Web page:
RACV burglary statistics 2016

RACV RoyalAuto magazine

An illustration of burglary statistics on a map of Victoria


Homes in some of Melbourne’s south-eastern suburbs were more than twice as likely to be burgled as the average Victorian home, RACV's analysis of 2015/16 crime statistics has revealed.

The average Victorian burglary rate rose from one in 74 homes to one in 68 homes, as the number of burglaries reported to Victoria Police increased by 10 per cent.

RACV’s new interactive digital map, which allows Victorians to zoom in on any postcode to find out its burglary rate, shows that Cardinia and Clyde recorded the worst burglary rate in Greater Metropolitan Melbourne, with one in 19 households burgled during 2015/16 – up from one in 25 last year. Plumpton and Rockbank followed, with 1 in 20 homes burgled.

This year’s top 10 Greater Melbourne list is a mix of outer-metropolitan fringe areas with new housing estates, inner-northern suburbs popular with renters, and well-established suburbs.

Burglary hot spot

The top regional and statewide burglary hot spot is Gippsland postcode 3851, with a burglary rate of 1 in 11 households – up from 1 in 27 homes the previous year. This postcode includes Airly, Seaspray, Montgomery and Darriman. 

Geelong suburbs – Corio, Norlane, North Shore, East Geelong and Newcomb – featured in second and third place among the worst regional areas, with burglary rates of one in 31 and 32 homes.

RACV Home Services and Security General Manager Aaron Flavell says different areas will be attractive to burglars for different reasons – new home estates are known to have many new goods and in some instances border on socio-economically challenged areas. High-turnover rental areas are also vulnerable, partly due to neighbours not knowing each other.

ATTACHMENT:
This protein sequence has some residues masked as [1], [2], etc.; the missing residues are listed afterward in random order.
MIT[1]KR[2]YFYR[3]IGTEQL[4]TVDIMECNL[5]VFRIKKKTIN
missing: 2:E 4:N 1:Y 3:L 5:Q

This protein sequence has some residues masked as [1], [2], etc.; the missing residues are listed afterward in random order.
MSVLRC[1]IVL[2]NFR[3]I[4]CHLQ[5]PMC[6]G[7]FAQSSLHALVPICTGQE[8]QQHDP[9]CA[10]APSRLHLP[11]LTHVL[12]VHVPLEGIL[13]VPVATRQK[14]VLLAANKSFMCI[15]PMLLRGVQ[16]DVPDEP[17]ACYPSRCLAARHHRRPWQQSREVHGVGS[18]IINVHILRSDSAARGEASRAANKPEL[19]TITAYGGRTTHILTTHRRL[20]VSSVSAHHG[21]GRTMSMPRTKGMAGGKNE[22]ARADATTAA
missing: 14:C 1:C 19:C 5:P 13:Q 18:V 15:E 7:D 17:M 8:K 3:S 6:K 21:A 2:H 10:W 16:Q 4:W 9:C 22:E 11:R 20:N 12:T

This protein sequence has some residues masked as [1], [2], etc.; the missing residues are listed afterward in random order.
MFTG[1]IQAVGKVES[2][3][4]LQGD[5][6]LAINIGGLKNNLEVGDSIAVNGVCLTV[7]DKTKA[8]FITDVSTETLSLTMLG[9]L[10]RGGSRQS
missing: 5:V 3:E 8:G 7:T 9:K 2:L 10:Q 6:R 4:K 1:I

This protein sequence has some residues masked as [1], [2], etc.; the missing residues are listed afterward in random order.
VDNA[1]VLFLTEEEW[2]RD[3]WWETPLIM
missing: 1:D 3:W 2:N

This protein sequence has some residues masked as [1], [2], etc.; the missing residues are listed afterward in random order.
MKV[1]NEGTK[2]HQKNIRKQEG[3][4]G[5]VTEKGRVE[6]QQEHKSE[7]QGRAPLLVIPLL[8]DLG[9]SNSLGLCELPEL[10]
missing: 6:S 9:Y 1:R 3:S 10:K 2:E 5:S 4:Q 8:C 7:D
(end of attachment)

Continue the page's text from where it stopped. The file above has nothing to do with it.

Home invasions up

Aaron says Crime Statistics Agency data also showed that the rate of home invasions soared by 40 per cent.

“While the surge in home invasions was concerning, the vast majority of burglaries took place when no one was home.

“Home invasions are a remote risk, so it is important to keep it in perspective, but also to know what you can do to prepare to be safe and reduce the risks for you and your family,” he says.

“If you should get burgled while at home, the safety of you and your family is paramount. You should never confront offenders but focus on staying safe while trying to call 000.”

Cut burglary risk

Aaron says a high proportion of burglaries happen when doors and windows have been left unlocked, which is why RACV urges Victorians to lock up their homes whether they are at home, away on holidays or just down the street for a quick errand.

“RACV data shows that the most stolen items are cash, electrical appliances and jewellery, so anything you can do to keep those out of sight will slow thieves down or even deter them as most burglars are looking for a quick grab and get-away.”

RACV’s interactive map is available here

Written by RACV
July 31, 2018